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ranking = 1.25
keywords = neuralgia
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10/32. Occipital nerve electrical stimulation via the midline approach and subcutaneous surgical leads for treatment of severe occipital neuralgia: a pilot study.

    Persistent occipital neuralgia can produce severe headaches that may not be controllable by conservative or surgical approaches. We describe a case series of 6 patients who had chronic headaches over an average of 4.9 yr who underwent occipital nerve electrical stimulation lead implantation using a modified midline approach. The patients had received conservative and surgical therapies in the past including oral antidepressants, membrane stabilizers, opioids, occipital nerve blocks, and radiofrequency ablations. Significant decreases in pain visual analog scale (VAS) scores and drastic improvement in functional capacity were observed during the occipital stimulation trial and during the 3-mo follow-up after implantation. The mean VAS score changed from 8.66 /- 1.0 to 2.5 /- 1.3 whereas pain disability index improved from 49.8 /- 15.9 to 14.0 /- 7.4. Our midline approach has several advantages compared with the submastoid approach used elsewhere. There is only one small midline incision over the upper neck and the strain on the lead extension occurs only with flexion and is minimal with lateral flexion and rotation, which contributes to overall stability of this system.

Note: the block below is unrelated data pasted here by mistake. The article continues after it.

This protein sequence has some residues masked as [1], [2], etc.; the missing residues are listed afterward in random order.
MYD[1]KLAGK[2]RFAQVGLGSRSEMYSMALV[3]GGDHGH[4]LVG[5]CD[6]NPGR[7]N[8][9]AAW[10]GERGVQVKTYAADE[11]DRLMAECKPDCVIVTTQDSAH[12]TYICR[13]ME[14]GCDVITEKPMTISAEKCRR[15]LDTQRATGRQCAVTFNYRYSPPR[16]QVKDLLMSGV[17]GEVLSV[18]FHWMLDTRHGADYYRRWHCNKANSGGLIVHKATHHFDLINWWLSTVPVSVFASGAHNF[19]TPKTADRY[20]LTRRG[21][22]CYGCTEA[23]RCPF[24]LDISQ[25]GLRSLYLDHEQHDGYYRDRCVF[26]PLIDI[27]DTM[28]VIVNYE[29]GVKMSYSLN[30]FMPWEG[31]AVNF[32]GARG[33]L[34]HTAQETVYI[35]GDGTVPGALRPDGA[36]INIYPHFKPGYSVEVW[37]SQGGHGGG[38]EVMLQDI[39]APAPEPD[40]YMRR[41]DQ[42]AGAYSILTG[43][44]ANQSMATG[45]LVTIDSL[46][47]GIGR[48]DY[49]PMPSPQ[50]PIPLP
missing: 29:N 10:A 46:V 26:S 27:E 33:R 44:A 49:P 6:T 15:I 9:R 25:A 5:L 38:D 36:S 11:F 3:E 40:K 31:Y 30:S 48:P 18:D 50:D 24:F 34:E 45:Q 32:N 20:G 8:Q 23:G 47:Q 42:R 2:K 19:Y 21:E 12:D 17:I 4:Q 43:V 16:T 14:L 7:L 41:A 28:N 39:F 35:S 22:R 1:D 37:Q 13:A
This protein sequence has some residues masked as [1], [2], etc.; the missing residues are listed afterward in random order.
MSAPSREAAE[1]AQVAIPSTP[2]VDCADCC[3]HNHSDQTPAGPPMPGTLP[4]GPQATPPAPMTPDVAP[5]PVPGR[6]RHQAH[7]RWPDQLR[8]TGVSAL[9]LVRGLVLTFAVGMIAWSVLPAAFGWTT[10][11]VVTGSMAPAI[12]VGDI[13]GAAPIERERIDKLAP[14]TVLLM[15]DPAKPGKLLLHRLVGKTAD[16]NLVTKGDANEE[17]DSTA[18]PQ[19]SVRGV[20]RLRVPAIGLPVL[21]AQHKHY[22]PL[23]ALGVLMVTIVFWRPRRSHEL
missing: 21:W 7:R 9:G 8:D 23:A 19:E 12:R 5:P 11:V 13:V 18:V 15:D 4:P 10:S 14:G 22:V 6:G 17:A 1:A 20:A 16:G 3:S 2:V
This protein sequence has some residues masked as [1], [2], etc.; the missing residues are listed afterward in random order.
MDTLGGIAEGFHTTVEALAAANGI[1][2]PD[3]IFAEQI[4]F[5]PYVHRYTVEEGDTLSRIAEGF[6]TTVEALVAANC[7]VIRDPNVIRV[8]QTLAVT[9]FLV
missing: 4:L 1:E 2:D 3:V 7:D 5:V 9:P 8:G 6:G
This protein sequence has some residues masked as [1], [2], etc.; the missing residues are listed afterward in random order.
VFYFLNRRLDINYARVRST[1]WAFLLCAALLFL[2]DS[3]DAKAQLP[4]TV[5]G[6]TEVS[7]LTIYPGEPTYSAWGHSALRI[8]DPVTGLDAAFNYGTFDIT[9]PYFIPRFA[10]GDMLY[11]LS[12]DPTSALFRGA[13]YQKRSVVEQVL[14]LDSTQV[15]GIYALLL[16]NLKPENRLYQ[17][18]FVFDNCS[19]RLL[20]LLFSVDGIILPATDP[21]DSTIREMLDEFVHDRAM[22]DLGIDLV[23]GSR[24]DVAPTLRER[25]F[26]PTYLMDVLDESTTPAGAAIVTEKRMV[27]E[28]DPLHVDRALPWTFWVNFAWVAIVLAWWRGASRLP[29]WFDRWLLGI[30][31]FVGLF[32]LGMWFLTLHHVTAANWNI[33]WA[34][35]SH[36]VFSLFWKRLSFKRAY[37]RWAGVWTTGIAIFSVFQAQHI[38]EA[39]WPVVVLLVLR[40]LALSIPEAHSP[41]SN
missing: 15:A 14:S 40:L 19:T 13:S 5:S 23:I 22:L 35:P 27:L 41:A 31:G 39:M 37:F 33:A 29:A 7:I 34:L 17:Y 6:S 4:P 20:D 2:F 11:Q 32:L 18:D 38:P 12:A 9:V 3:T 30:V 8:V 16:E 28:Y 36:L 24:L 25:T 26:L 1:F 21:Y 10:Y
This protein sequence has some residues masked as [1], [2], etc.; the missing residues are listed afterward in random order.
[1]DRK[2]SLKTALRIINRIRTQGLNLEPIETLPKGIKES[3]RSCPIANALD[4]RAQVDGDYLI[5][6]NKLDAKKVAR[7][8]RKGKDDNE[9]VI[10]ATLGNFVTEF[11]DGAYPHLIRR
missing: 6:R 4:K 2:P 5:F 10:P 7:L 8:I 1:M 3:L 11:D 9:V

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ranking = 1.25
keywords = neuralgia